If your kids are like mine they are excited to escape far from the confines of the classroom, working hard to forget almost everything they learned. At least you can help them avoid the dreaded brain dump this summer by keeping them reading all summer long. I’m already making plans for my kids for this summer and that includes a summer reading list that has many books about trees on it. Yes, I know I am partial to trees and I love trees. It is one of the reasons I work on a tree farm. There are some great books out there about trees for every age child.
One of my favorite quotes about reading is from Laura Bush, “As parents, the most important thing we can do is read to our children early and often. Reading is the path to success in school and life. When children learn to love books, they learn to love learning.” There are many benefits to reading to your kids. Some of those benefit include setting your children up to succeed, reading develops language skills, it exercising your child’s brain, enhances concentration, encourages a thirst for knowledge, a range of books teaches children about different topics (like trees), develops a child’s imagination and creativity, books are a form of entertainment and can be read anywhere ( like under a tree)and my most favorite reason why reading to child is so amazing, it helps create a bond. As a busy mom, it has always been a way for me to wind down with my son at night. I have always tried to remember, “Children are made readers on the laps of their parents.” Emile Buchwald.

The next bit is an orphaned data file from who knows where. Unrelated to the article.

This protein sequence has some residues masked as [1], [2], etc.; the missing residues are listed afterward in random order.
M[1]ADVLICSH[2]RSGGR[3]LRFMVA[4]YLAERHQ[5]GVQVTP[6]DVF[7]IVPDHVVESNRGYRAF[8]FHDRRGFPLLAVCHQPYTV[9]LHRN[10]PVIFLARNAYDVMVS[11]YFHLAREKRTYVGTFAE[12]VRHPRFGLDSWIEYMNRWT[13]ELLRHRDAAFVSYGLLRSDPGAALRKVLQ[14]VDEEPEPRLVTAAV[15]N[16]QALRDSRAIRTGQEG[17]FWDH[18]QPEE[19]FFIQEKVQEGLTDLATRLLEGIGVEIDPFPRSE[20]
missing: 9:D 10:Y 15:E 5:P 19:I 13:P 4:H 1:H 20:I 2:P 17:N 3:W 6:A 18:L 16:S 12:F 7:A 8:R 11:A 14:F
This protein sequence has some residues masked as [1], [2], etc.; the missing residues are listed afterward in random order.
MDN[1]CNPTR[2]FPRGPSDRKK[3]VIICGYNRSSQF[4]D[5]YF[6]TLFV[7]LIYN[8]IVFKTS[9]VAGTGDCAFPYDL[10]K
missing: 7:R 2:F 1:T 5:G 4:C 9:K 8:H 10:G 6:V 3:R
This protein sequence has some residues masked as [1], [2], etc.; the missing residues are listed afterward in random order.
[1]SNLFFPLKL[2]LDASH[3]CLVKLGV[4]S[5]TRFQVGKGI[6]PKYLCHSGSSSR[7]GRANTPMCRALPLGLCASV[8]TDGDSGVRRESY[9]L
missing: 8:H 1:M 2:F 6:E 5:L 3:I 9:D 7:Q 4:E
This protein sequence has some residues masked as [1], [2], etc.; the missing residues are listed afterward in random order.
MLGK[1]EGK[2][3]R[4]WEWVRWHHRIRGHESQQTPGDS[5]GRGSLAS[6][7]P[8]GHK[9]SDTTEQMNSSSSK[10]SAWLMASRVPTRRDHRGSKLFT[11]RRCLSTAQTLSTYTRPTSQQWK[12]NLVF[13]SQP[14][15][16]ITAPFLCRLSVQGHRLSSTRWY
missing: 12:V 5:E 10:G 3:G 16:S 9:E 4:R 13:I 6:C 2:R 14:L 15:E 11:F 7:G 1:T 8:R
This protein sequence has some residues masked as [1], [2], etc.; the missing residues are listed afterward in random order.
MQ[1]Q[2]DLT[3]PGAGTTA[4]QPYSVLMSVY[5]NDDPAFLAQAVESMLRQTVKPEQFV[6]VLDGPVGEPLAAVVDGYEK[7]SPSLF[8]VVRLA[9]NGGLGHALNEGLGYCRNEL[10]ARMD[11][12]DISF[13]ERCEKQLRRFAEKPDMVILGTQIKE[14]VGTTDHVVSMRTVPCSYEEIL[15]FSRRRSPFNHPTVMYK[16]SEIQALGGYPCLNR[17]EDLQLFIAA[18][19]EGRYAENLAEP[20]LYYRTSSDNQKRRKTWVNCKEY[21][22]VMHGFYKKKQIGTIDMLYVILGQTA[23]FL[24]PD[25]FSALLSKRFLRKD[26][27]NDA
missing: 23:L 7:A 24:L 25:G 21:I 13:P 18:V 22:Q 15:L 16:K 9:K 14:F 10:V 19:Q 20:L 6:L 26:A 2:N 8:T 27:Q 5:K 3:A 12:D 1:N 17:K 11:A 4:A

I asked some of our kids here at the Tree Farm whose parents work here, what some of their favorite tree books were and here are some of the answers I got. I think a lot of these books are great reads and I encourage you to read them with your kids.
- The Lorax – Garrett, age 11
- The Giving Tree – Chase, age 14
- Chica Chica Boom Boom – Miles age 4
- Go Dog Go – Natalie age 6
- Winnie the Poo – Eve age 14
- Secrets of the Apple Tree – Finley age 1
- One Tree – River age 3
- The Magic Maple Tree – Kaitlyn age 13
- The Tree Lady – Grey age 12
I also love the idea of creating a Reading-Friendly Environment. Barnes and Noble explains, to keep kids reading, you need to remove as many barriers to reading as you can. That means having books at the ready for kids when they want one, and having a comfortable, quiet place where they can lose themselves in a book. As summer starts, you can work with them to create a little reading nook, with stacks of books and comfy pillows. You can also designate a night as a “screen free” night, in which everyone in the house (including you) must do an activity that doesn’t involve a screen. This took awhile for my kids to get use to but once we started the screen free activity night at our home, reading took off.
If you are looking for some great Tree book reading list, here are three places I recommend you go to find some great books to read.
Happy Reading…. Don’t forget the Tree Books….